While this event doesn’t sound very spectacular either, it might be prudent to alert my readers about the fact that none of the evidences are actually “mind-blowers.” In fact, it is just such non-mind-blowing events that qualifies them as evidential, separating them, significantly, from the embellishment and sensationalism that one might expect of mythological accounts. Hence, the seemingly mundane, but significant fact that Jesus was buried.
The burial’s significance emerges amidst three realities. First, since Jesus was buried in a borrowed tomb, that of Joseph of Arimathaea. Second, its whereabouts wasn’t the mystery acclaimed by proponents of the “wrong tomb theory,” and third, the tombs whereabouts was known by friend and foe. Said the Gospel accounts,
Joseph of Arimathaea, an honourable counsellor, which also waited for the kingdom of God, came, and went in boldly unto Pilate, and craved the body of Jesus.
This man went unto Pilate, and begged the body of Jesus.
And after this Joseph of Arimathaea, being a disciple of Jesus, but secretly for fear of the Jews, besought Pilate that he might take away the body of Jesus: and Pilate gave him leave. He came therefore, and took the body of Jesus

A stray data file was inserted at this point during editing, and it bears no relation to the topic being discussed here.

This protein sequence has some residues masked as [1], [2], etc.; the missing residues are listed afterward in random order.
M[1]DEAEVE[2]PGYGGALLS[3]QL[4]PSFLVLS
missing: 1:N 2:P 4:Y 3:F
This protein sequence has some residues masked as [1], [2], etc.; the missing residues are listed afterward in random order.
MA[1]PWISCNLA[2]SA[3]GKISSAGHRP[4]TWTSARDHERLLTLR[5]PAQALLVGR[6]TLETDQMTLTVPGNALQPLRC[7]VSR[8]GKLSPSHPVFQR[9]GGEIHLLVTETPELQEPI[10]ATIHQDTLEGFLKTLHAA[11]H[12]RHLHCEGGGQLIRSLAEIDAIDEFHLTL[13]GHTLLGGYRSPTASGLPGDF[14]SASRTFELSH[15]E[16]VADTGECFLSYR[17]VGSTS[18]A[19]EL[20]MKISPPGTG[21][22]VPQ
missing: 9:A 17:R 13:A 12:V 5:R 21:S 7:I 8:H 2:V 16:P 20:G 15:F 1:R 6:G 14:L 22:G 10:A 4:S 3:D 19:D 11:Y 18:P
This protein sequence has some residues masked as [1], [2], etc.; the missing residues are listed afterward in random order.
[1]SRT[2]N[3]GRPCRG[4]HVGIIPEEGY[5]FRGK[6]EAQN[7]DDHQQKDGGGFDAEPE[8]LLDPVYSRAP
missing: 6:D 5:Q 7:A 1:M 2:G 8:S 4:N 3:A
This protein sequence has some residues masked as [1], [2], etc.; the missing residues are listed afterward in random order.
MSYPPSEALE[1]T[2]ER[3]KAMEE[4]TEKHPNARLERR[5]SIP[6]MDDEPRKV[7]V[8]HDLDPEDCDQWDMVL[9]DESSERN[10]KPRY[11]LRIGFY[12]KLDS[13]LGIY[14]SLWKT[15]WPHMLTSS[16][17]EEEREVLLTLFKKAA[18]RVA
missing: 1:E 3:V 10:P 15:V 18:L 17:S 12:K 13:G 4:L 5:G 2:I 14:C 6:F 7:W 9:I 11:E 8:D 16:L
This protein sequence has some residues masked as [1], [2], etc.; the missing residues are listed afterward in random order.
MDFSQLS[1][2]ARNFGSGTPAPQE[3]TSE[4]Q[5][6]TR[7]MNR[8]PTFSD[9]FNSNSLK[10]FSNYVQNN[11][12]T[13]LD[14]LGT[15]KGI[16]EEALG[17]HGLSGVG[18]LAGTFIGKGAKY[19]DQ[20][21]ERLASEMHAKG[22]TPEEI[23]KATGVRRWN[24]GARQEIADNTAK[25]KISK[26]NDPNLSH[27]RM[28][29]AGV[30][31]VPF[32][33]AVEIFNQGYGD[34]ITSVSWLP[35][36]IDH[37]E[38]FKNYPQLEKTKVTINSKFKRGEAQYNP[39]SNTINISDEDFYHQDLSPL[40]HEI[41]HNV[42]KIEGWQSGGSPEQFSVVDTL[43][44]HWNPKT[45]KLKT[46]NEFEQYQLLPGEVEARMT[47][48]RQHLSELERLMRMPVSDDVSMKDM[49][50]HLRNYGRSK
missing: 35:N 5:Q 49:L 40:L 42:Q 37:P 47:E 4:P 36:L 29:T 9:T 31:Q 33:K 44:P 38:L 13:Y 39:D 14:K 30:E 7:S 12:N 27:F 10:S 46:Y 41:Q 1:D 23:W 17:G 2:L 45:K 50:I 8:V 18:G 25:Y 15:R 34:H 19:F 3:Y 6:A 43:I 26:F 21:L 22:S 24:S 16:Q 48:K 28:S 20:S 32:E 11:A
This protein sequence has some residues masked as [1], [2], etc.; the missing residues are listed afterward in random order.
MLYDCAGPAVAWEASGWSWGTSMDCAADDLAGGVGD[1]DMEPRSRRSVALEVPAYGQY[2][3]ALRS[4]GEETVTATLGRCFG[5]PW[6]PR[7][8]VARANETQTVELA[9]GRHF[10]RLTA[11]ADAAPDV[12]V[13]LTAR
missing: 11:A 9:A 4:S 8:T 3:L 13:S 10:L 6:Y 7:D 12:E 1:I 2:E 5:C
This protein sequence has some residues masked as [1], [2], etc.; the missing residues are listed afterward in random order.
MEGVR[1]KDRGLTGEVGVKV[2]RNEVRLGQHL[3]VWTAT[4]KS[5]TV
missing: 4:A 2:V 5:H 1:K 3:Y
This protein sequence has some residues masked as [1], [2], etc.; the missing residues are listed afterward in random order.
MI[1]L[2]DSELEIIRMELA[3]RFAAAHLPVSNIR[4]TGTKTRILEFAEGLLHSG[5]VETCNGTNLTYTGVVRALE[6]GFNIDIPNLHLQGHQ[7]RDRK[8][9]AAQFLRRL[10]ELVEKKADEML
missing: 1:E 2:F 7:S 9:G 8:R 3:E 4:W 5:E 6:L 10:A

Now the next day, that followed the day of the preparation, the chief priests and Pharisees came together unto Pilate, 63 Saying, Sir, we remember that that deceiver said, while he was yet alive, After three days I will rise again. 64 Command therefore that the sepulchre be made sure until the third day, lest his disciples come by night, and steal him away, and say unto the people, He is risen from the dead: so the last error shall be worse than the first. 65 Pilate said unto them, Ye have a watch: go your way, make it as sure as ye can. 66 So they went, and made the sepulchre sure, sealing the stone, and setting a watch.
Hence, the evidential value of Jesus’ burial. Even Jesus’ enemies knew the whereabouts of the tomb. In fact, Matthew’s account tells us that the chief priests and Pharisees approached Pilate in fear of the disciples stealing the body and then claiming a “resurrection.” Friend and foe alike knew the whereabouts making a visit to the wrong tomb practically unthinkable, particularly with the enemies of Jesus having the tomb both sealed with the authority of Rome and then guarded. They made it, says the text, “as sure as” they could.
Jesus was indeed buried